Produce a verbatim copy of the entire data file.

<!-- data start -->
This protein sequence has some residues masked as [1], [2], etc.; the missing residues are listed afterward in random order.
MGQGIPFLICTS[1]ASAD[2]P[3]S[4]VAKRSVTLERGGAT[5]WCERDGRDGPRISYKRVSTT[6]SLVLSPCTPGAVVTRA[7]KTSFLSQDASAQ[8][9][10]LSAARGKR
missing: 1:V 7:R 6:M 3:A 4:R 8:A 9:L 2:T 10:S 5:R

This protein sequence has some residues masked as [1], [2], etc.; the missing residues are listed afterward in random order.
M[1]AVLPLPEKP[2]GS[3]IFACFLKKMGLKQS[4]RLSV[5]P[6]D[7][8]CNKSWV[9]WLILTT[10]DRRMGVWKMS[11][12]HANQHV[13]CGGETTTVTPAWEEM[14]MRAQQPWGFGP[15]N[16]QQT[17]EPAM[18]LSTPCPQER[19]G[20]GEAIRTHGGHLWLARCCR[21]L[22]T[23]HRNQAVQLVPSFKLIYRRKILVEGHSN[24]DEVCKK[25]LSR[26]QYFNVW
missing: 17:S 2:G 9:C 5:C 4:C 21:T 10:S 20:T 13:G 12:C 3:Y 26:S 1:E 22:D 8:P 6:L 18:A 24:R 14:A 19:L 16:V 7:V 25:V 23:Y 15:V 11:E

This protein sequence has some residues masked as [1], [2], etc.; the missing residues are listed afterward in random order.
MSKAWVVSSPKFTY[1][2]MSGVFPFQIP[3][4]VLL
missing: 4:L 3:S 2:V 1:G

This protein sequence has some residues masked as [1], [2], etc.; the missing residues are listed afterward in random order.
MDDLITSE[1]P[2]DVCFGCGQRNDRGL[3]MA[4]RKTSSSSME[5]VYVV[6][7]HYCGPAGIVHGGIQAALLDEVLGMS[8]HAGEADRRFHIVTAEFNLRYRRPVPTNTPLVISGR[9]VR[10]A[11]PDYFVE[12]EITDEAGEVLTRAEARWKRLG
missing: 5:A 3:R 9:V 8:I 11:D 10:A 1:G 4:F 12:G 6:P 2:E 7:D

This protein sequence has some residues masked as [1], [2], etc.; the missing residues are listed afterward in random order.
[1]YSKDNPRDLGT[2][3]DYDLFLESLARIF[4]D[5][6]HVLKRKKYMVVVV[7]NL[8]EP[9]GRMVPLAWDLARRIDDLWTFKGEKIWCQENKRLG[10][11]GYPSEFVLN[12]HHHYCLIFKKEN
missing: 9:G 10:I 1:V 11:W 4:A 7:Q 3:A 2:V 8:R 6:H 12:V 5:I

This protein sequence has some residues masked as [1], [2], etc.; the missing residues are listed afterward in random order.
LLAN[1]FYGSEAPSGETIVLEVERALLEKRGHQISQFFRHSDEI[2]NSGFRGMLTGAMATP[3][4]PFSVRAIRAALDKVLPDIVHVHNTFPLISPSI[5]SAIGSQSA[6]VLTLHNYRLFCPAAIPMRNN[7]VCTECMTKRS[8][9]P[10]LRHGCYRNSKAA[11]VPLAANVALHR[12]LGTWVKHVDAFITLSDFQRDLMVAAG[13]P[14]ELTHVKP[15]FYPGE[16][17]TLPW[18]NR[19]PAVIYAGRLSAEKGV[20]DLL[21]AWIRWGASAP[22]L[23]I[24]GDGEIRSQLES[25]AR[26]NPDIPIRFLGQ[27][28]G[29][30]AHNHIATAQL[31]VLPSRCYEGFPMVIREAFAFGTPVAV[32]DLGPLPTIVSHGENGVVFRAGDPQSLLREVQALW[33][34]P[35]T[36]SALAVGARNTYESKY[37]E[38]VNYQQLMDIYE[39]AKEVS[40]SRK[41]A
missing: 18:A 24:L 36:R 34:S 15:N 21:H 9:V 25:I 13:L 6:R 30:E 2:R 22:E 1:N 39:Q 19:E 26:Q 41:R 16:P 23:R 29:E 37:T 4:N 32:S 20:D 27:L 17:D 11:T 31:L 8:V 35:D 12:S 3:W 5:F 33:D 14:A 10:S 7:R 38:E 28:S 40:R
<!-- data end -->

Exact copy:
This protein sequence has some residues masked as [1], [2], etc.; the missing residues are listed afterward in random order.
MGQGIPFLICTS[1]ASAD[2]P[3]S[4]VAKRSVTLERGGAT[5]WCERDGRDGPRISYKRVSTT[6]SLVLSPCTPGAVVTRA[7]KTSFLSQDASAQ[8][9][10]LSAARGKR
missing: 1:V 7:R 6:M 3:A 4:R 8:A 9:L 2:T 10:S 5:R

This protein sequence has some residues masked as [1], [2], etc.; the missing residues are listed afterward in random order.
M[1]AVLPLPEKP[2]GS[3]IFACFLKKMGLKQS[4]RLSV[5]P[6]D[7][8]CNKSWV[9]WLILTT[10]DRRMGVWKMS[11][12]HANQHV[13]CGGETTTVTPAWEEM[14]MRAQQPWGFGP[15]N[16]QQT[17]EPAM[18]LSTPCPQER[19]G[20]GEAIRTHGGHLWLARCCR[21]L[22]T[23]HRNQAVQLVPSFKLIYRRKILVEGHSN[24]DEVCKK[25]LSR[26]QYFNVW
missing: 17:S 2:G 9:C 5:C 4:C 21:T 10:S 20:T 13:G 12:C 3:Y 26:S 1:E 22:D 8:P 6:L 18:A 24:R 14:A 19:L 16:V 7:V 25:V 23:Y 15:V 11:E

This protein sequence has some residues masked as [1], [2], etc.; the missing residues are listed afterward in random order.
MSKAWVVSSPKFTY[1][2]MSGVFPFQIP[3][4]VLL
missing: 4:L 3:S 2:V 1:G

This protein sequence has some residues masked as [1], [2], etc.; the missing residues are listed afterward in random order.
MDDLITSE[1]P[2]DVCFGCGQRNDRGL[3]MA[4]RKTSSSSME[5]VYVV[6][7]HYCGPAGIVHGGIQAALLDEVLGMS[8]HAGEADRRFHIVTAEFNLRYRRPVPTNTPLVISGR[9]VR[10]A[11]PDYFVE[12]EITDEAGEVLTRAEARWKRLG
missing: 5:A 3:R 9:V 8:I 11:D 10:A 1:G 4:F 12:G 6:P 2:E 7:D

This protein sequence has some residues masked as [1], [2], etc.; the missing residues are listed afterward in random order.
[1]YSKDNPRDLGT[2][3]DYDLFLESLARIF[4]D[5][6]HVLKRKKYMVVVV[7]NL[8]EP[9]GRMVPLAWDLARRIDDLWTFKGEKIWCQENKRLG[10][11]GYPSEFVLN[12]HHHYCLIFKKEN
missing: 9:G 10:I 1:V 11:W 4:A 7:Q 3:A 2:V 8:R 6:H 12:V 5:I

This protein sequence has some residues masked as [1], [2], etc.; the missing residues are listed afterward in random order.
LLAN[1]FYGSEAPSGETIVLEVERALLEKRGHQISQFFRHSDEI[2]NSGFRGMLTGAMATP[3][4]PFSVRAIRAALDKVLPDIVHVHNTFPLISPSI[5]SAIGSQSA[6]VLTLHNYRLFCPAAIPMRNN[7]VCTECMTKRS[8][9]P[10]LRHGCYRNSKAA[11]VPLAANVALHR[12]LGTWVKHVDAFITLSDFQRDLMVAAG[13]P[14]ELTHVKP[15]FYPGE[16][17]TLPW[18]NR[19]PAVIYAGRLSAEKGV[20]DLL[21]AWIRWGASAP[22]L[23]I[24]GDGEIRSQLES[25]AR[26]NPDIPIRFLGQ[27][28]G[29][30]AHNHIATAQL[31]VLPSRCYEGFPMVIREAFAFGTPVAV[32]DLGPLPTIVSHGENGVVFRAGDPQSLLREVQALW[33][34]P[35]T[36]SALAVGARNTYESKY[37]E[38]VNYQQLMDIYE[39]AKEVS[40]SRK[41]A
missing: 18:A 24:L 36:R 34:S 15:N 21:H 9:V 25:I 13:L 6:R 30:E 2:R 22:E 1:N 39:Q 19:E 26:Q 41:R 16:P 23:R 29:E 37:T 4:N 32:S 20:D 27:L 17:D 11:T 31:L 8:V 35:D 12:S 3:W 5:F 33:D 14:A 10:S 7:R 38:E 28:S 40:R